Research News

Rapid blood test could speed up myocardial infarction diagnosis

BMJ 2017; 358 doi: https://doi.org/10.1136/bmj.j4502 (Published 27 September 2017) Cite this as: BMJ 2017;358:j4502
  1. Jacqui Wise
  1. London

A new blood test could potentially help to rule out myocardial infarction more quickly than the current troponin tests, finds a study in Circulation.1

The new test analyses concentrations of a biomarker called cardiac myosin binding protein C (cMyC). Concentrations of this protein increase more rapidly after a myocardial infarction and to a higher extent than troponin, which means the test could potentially rule out myocardial infarction in a higher proportion of patients straight away.

Over two thirds of people who attend hospital emergency departments with chest pain have not had a myocardial infarction. The UK researchers said that this new biomarker could mean such patients could be sent home more quickly, so freeing up beds and saving the NHS money.

Currently patients suspected of having a myocardial infarction are assessed by electrocardiogram (ECG) and a blood test to measure high troponin concentrations, which is repeated after three hours. The National Institute for Care and Health Excellence issued guidance in 2016 recommending that all patients with acute chest pain who are assessed as being at medium or high risk of a myocardial infarction be given the newer high sensitivity troponin blood tests rather than standard troponin tests.23 Depending on the type of troponin test used, up to 85% of people will need to remain in hospital for further tests to rule out a myocardial infarction.

The latest study, funded by the British Heart Foundation, included 1954 unselected patients with acute chest pain presenting to emergency departments in nine hospitals around Europe. The median age of the patients was 62 years, 31% were women, and 36% had a prior history of coronary artery disease. Concentrations of cMyC and high and standard sensitivity cardiac troponins were measured at presentation.

An acute myocardial infarction was diagnosed in 340 (17%) of the patients. The diagnostic accuracy of the cMyC test was similar to that of the standard and sensitive troponin tests in the entire cohort. But it was found to be superior to troponin tests in giving the all clear to patients who presented within the first three hours of experiencing chest pain.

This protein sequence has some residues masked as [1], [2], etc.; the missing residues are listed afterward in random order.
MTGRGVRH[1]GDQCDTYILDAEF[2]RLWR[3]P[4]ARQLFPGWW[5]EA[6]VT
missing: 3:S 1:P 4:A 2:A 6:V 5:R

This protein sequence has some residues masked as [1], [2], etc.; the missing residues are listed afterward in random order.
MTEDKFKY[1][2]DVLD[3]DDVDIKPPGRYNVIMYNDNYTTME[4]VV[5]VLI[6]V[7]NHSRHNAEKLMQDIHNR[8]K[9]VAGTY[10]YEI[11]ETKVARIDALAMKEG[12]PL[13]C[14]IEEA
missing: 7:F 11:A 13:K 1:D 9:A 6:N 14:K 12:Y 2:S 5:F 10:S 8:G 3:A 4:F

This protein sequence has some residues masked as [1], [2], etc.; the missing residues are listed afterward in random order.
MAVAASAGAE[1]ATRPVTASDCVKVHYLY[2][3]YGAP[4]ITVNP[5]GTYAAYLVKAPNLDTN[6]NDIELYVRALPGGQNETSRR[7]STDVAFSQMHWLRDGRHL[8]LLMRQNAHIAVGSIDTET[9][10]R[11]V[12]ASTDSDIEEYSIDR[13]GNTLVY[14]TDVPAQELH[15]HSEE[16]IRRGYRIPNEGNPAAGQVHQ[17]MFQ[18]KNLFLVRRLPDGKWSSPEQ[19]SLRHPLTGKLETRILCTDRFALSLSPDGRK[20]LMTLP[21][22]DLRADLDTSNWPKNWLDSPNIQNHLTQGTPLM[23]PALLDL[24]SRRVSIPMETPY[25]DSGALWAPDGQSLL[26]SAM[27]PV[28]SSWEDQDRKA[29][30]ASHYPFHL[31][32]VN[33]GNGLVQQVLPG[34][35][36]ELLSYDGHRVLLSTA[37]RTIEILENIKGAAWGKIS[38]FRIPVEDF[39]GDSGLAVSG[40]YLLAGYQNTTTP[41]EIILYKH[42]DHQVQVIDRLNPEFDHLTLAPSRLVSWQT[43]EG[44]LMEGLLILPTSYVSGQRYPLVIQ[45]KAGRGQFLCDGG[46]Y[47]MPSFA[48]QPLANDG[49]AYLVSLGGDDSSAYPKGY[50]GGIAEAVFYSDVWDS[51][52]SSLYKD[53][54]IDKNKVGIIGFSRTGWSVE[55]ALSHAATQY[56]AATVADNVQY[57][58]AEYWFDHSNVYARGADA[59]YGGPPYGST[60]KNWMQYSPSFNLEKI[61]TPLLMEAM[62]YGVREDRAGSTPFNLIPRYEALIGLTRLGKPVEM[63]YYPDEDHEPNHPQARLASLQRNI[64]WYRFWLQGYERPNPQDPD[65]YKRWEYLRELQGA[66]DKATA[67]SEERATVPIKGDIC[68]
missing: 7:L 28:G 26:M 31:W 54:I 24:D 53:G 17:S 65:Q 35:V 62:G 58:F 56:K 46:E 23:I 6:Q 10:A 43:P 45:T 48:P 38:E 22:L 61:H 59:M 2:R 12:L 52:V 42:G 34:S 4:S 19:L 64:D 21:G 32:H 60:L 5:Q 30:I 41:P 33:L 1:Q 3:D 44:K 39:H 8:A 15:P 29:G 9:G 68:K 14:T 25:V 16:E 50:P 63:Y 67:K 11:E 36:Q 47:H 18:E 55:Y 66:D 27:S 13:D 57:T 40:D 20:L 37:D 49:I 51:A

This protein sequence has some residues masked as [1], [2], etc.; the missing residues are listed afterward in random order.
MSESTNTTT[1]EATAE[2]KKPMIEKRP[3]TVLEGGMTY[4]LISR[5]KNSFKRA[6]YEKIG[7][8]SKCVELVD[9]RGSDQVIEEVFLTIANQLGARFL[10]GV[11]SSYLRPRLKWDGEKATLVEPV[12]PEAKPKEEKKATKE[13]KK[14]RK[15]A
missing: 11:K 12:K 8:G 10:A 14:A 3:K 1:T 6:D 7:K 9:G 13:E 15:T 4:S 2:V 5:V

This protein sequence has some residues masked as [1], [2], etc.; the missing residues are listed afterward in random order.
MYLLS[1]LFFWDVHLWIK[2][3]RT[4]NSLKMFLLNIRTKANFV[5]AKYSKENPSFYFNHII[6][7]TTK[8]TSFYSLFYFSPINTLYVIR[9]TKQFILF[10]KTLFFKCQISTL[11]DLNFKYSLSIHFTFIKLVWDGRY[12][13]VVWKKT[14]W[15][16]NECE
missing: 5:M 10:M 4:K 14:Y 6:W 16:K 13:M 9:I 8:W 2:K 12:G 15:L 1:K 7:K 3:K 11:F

The cMyC test correctly triaged more patients to “rule out” or “rule in” groups than either troponin test, leaving a much smaller proportion who needed to remain in an observation group. The cMyC test correctly classified 443 patients (32.4%) as not having a myocardial infarction (ruled out), whereas the high sensitivity troponin test ruled out 348 (25.4%) and the standard troponin test 206 (15.1%).

Tom Kaier, one of the lead researchers, funded by the British Heart Foundation at St Thomas’ Hospital, London, said, “Our research shows that the new test has the potential to reassure many thousands more patients with a single test, improving their experience and freeing up valuable hospital beds in A&E departments and wards across the country.”

Mike Marber, professor of cardiology at King’s College London and head of the UK side of the research, said, “We’ve shown that this test is not only just as good as the current test for working out who has had a heart attack, but it’s also much better at working out who hasn’t.

“We would love to see this new test rolled out in hospitals in the next five years.”

References

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